The point about the president being into Social Media or Education doesn't really matter too, it's a business and the CEO of a tech company can be of Legal background, it's all about the team of professionals specializing in different areas. Maybe the CEO's added value here is in creating the hype and strong online presence, yet again the academic and admissions teams can be as good or even better as it's more about the individuals working there, and I've reviewed a couple of names working there like Dr.Joe Cappa the Director of Business Program who has a vast experience in business education as he previously worked in Universities like (Colorado Technical University, Southern New Hampshire University, Argosy University)(https://www.linkedin.com/in/dr-joe-cappa/)
If you say so. But the fact is - without recognized accreditation, the degrees may be perfectly legal but have no standing. In most cases, that means NO JOB for the person who earned it. Plus possibly some legal trouble, depending where that person lives.
I can't see a reason to go with a school from an unrecognized accreditor unless it's offering something you can't get anywhere else and you fully understand and accept that your degree will be treated as unaccredited.
Yes - OR unless you're somebody who knows they can't get into - or complete study at an accredited school. Back when, I liked some unaccredited schools that did a good job at low cost. Many of the better ones have closed - some because of tighter rules and accredit-or-die legislation. Most of those still left, (with oft-noted exceptions) are no longer of the standard of the schools I used to like. The cost difference has long evaporated and there is far less reason today for ANYBODY to seek out or accept an unaccredited school, even if looking for a bargain.
Years ago - you got what you paid for - or more, in the case of the better unaccredited schools. Today, you're lucky to get anything. In North America, the party's over, but possibly that statement is too general for all other countries.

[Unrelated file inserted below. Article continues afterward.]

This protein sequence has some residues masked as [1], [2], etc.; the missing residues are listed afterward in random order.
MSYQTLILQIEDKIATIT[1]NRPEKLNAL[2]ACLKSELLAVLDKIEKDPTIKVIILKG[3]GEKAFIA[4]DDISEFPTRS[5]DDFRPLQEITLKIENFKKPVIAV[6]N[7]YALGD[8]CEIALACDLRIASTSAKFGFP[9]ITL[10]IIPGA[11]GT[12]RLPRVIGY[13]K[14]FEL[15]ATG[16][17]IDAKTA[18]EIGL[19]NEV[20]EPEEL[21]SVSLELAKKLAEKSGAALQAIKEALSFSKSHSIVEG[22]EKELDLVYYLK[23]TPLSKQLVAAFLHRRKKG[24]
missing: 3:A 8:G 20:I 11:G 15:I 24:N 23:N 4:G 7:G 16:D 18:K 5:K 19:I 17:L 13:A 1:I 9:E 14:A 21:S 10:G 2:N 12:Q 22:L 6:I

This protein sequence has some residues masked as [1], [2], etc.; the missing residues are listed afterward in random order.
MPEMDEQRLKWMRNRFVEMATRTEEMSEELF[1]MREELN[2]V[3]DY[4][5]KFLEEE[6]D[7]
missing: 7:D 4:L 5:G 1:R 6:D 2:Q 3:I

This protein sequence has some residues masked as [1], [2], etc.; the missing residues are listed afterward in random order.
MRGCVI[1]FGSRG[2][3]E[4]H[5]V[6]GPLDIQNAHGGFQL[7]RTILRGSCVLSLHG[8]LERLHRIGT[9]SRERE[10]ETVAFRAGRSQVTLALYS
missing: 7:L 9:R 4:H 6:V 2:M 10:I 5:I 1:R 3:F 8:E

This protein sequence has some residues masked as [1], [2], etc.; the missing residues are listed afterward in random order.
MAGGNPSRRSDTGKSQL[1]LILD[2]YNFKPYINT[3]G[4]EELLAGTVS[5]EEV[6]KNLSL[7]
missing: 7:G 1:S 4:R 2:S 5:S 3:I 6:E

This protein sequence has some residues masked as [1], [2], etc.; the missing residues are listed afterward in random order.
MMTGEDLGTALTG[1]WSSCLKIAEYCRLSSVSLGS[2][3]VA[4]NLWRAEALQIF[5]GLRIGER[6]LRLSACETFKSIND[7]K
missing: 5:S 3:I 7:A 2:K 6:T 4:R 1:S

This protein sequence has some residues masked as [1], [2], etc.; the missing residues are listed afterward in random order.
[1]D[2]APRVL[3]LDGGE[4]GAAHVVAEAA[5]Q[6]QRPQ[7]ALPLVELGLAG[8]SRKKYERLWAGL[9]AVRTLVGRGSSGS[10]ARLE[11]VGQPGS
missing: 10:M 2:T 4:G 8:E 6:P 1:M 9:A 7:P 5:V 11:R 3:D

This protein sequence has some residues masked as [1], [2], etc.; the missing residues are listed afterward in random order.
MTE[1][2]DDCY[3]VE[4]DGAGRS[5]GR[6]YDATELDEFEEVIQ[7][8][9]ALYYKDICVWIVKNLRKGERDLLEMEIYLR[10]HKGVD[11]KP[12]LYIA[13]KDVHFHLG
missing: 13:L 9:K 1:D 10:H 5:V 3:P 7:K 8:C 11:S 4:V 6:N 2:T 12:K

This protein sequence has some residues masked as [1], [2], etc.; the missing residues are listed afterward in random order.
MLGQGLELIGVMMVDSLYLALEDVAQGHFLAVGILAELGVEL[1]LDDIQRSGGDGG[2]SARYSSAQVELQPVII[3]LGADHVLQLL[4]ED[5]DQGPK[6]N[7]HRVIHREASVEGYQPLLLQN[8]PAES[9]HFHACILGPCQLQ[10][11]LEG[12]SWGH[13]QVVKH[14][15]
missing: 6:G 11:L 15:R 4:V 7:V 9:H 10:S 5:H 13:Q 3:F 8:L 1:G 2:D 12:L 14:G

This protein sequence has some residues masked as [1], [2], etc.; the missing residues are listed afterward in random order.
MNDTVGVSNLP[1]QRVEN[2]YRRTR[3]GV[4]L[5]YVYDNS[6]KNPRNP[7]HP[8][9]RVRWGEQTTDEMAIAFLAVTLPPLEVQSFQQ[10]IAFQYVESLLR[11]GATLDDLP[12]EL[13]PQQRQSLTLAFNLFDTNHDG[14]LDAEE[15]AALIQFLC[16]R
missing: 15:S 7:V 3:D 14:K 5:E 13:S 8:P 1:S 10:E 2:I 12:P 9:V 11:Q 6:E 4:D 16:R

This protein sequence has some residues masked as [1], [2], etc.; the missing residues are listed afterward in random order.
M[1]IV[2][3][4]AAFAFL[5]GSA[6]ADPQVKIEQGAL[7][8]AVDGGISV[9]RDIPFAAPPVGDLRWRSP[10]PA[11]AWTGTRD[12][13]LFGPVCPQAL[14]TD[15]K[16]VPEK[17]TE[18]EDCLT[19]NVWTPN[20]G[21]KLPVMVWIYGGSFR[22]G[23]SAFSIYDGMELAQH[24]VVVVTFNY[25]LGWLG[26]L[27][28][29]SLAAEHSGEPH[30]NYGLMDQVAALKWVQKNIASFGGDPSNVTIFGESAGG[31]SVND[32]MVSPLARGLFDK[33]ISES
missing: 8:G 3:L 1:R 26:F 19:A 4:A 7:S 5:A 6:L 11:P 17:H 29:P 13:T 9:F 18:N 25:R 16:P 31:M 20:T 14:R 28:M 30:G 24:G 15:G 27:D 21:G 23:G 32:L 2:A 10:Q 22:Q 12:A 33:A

We’d like to address your concerns and provide some additional clarity.
· We are licensed to issue university degrees by the HELC, based in Washington DC: The Higher Education Licensure Comission (HELC). https://osse.dc.gov/service/higher-education-licensure-commission-helc This is the same organization that licenses all physical universities operating in Washington DC
· Nexford University is accredited by Accreditation Service for International Schools, Colleges and Universities (ASIC) which is an independent body providing accreditation services for independent, further and higher education colleges.
ASIC accreditation helps students and parents make a more informed choice and will also help a school, college, university, training provider or distance education provider, demonstrate to the international student body that they are a high quality institution. https://www.asicuk.com/institution-profiles/nexford-university/
You can find more information on our website: www.nexford.org/accreditation.
Regarding US accreditation, we do not yet have regional accreditation as that is a process that takes multiple years, but it's on our roadmap, we can assure you!